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Student Nicola and her mum Jenny

Don't be afraid to blow your own trumpet, says MHSG

Manchester High School for Girls says we need more 'pushy' parents to help students feel confident about their achievements

Posted by Stephanie Broad | October 13, 2015 | School life

Whether at the school gates, watching a sports match or collecting from a school trip, mums and dads everywhere can recognise the ‘pushy parents’ of their child’s school friends. 

However, Manchester High School for Girls is actively encouraging their parents to get pushy. As part of the school’s recent ‘Blow Your Own Trumpet’ week parents were asked to write in about their daughter’s achievements; ones that the girl herself may not have had the confidence to shout about in school. 

Helen Jeys, Deputy Head and Head of Pastoral Care at Manchester High School for Girls, said of the week: “We all know the caricature of a ‘pushy’ parent; the one-way conversations at the school gates, evening tutoring, the relentless involvement in every after school activity going. It’s easy to mock. 

“While there is obviously a down side to parents being too ambitious for their children and piling the pressure on, what we don’t want to do is give our girls the message that it’s wrong to talk about their achievements. 

“We’ve found that girls can be far too modest for fear of coming across as boastful in the eyes of their peers, which is why we need mums and dads on board to let us in on some of the successes they’ve been keeping hidden.   

“Blow Your Own Trumpet week is all about our girls having the self-confidence, not arrogance, to celebrate their accomplishments. We live in an increasingly competitive world; whether it be an interview for work experience, a university place or even their dream job, our girls need to be able to articulate their personal triumphs and feel proud of them.” 

Student Emily Bold chose to showcase her artwork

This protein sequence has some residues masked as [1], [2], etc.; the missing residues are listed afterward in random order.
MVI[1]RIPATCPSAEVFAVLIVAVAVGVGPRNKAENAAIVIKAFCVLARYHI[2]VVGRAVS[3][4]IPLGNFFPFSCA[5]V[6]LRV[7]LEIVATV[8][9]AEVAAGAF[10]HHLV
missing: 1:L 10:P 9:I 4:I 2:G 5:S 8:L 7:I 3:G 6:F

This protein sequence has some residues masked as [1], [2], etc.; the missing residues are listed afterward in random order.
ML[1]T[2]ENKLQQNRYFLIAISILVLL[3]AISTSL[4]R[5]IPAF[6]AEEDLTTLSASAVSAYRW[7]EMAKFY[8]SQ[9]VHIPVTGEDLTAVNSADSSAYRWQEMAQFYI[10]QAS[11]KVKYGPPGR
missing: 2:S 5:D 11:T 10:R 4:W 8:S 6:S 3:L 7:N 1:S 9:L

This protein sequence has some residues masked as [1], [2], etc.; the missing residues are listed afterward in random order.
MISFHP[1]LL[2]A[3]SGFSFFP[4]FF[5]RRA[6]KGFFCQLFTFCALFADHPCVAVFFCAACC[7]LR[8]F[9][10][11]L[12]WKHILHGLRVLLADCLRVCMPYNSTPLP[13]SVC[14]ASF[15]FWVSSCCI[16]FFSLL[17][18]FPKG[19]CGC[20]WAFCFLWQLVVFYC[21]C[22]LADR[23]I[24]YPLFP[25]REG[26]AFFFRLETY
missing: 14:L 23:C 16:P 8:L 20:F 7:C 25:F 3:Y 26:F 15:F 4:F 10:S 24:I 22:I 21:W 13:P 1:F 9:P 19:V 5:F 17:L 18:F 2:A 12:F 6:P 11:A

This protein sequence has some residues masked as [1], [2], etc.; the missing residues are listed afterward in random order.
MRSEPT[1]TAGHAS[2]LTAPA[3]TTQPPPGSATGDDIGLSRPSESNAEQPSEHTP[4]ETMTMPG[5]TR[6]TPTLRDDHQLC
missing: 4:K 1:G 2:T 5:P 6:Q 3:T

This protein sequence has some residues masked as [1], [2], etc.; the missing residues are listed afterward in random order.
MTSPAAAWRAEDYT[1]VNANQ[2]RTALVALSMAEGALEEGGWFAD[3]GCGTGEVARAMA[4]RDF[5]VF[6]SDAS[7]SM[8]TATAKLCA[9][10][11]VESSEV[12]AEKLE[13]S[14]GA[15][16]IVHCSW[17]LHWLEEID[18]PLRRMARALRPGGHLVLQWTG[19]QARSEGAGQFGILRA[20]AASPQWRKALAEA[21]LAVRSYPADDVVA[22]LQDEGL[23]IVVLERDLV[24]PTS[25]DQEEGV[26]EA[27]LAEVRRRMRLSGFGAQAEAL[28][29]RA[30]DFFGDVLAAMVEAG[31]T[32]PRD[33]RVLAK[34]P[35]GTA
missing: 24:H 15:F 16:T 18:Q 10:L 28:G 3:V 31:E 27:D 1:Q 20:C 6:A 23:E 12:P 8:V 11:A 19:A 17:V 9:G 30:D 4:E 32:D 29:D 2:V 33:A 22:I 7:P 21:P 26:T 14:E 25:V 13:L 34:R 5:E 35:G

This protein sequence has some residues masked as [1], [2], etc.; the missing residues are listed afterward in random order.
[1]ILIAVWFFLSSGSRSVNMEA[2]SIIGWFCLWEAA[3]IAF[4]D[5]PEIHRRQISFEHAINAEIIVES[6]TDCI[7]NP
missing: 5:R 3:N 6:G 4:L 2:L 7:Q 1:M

Pupils’ achievements were celebrated throughout the week with a display of trumpet shapes in the school’s reception area highlighting what the girls feel proud of, special assemblies and a lunchtime ‘soap box’ that girls can jump on to share their stories. 

Nicola Stockdale is studying for her GCSEs at Manchester High School for Girls. One of the quieter members of the school community, Nicola’s mum, Jenny, wrote to the school as part of ‘Blow Your Own Trumpet Week’: Nicola has faced many personal difficulties over the last two years, she lost her father to cancer just 12 months ago and despite this has remained a wonderful, positive girl. Along with her younger sister she has raised almost £2,000 for bowel cancer charities, but her skills don’t end there. Over the summer, she has been volunteering at Debdale Outdoor Centre, where she has helped to supervise many children, some with difficulties, on the water, introducing them to sailing and windsurfing in a safe environment. During this time she has achieved a V100 certificate for 100 volunteering hours and has successfully passed her powerboat exam to receive her powerboat licence.” 

Jenny commented: “Myself and the family are extremely proud of the young lady that Nicola has become. It’s wonderful that the teachers at Manchester High have recognised that some girls haven’t yet developed the confidence to really shout about their successes and weeks such as this really do give them a helping hand. 

“I’m not worried about being labelled a ‘pushy’ parent, I’m just a normal mum who is impressed everyday by my inspirational daughter.” 

Nicola said: “I know my mum believes in me 110% and this gives me the confidence to go out and try new things. I’m pleased that she wrote to school to let people know about my fundraising and volunteering activities, as it’s something I probably wouldn’t have brought up myself. Now there are lots of other people at school believing in me and willing me on – it’s a good feeling.”

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